Book Review: Ghouls of the Miskatonic by Graham McNeill


Format: Paperback, 2011

Pages: 329

Reading Time: about 6 hours

As a big fan of Arkham Horror, the successful board game by Fantasy Flight Games, I had looked forward to reading this book with great anticipation. Like many other media transitions (like books made from movies and vice-versa), Ghouls of the Miskatonic falls short of my expectations.

The story centers around Miskatonic University, in the fictional New England town of Arkham. The main characters are Amanda, a University student troubled by horrific dreams; Rita, a felow student and Amanda’s roommate; Oliver Grayson, a ridiculed professor; Rex Murphy, a reporter investigating the grisly murders on campus; Finn, an Irish gangster; and Gabriel Stone, a Pinkerton agent investigating the death of his daughter. With only so many pages to cover material and so many characters, there’s only so much background McNeill can flesh out. As a result the characters don’t have a lot of depth, but they do remain consistent. The characters feel a lot like board game characters, represented by a card listing attributes and a brief backstory.

The story originally begins as an investigation, but eventually morphs into a rescue attempt, as some of the characters are kidnapped by Cthulu cultists. I really struggled through the book, as the story moves along sluggishly and bounces around from one character to another. The action finally begins to pick up at the end of the book, but here is where the story falls apart completely.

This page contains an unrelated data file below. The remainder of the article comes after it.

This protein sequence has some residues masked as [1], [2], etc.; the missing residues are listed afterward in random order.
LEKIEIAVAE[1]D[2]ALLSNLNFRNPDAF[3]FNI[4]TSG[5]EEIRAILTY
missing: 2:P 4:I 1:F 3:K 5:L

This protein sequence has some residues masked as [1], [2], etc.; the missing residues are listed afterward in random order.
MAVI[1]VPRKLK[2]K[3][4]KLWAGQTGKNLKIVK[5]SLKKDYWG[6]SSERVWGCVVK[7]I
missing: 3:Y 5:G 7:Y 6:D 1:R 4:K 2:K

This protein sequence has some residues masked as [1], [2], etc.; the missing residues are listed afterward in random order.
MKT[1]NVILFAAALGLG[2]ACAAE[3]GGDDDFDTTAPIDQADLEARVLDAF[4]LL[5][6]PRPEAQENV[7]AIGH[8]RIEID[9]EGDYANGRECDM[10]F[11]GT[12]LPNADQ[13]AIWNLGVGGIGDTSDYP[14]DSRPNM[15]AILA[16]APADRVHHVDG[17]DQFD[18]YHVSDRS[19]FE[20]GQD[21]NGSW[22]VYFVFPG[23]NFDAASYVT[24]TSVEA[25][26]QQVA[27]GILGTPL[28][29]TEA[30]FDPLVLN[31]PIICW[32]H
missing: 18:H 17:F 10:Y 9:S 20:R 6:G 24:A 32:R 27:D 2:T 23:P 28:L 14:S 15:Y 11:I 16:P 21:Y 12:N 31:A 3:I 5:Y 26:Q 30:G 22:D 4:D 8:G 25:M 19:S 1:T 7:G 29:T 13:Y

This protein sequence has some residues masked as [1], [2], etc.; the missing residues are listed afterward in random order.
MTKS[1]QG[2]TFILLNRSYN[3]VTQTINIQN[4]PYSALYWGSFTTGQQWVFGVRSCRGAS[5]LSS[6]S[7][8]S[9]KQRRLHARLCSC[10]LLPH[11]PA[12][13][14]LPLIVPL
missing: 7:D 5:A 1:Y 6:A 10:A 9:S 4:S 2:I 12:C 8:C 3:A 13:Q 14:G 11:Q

*Minor spoiler alert*

At the end of the book a rescue is attempted, in which some characters confront the cultists in a University frat house. Inexplicably, a minor character locked in a mental hospital outside of town calls down fire from the sky, at the behest of the very god the cultists serve, and the fire only hits the frat house. In other words, this god destroys his worshipers, instead of empowering them to open a portal to bring the god through to this world where it can rule supreme. It makes absolutely no sense and completely ruined the story for me. Maybe things are explained in the next book, but I have no desire to pursue this further.

McNeill does the best job he can with what he’s given – I imagine he was required to follow certain guidelines when writing. Of the two Arkham Horror books I’ve read, Ghouls of the Miskatonic is superior, with McNeill’s writing style easier to follow. Still, the story feels shallow – like a group of players sat down to play a board game and wrote a book about their game experience. It was probably foolish of me to expect more, considering the source material, but I’ve learned my lesson and won’t be picking up the sequel.

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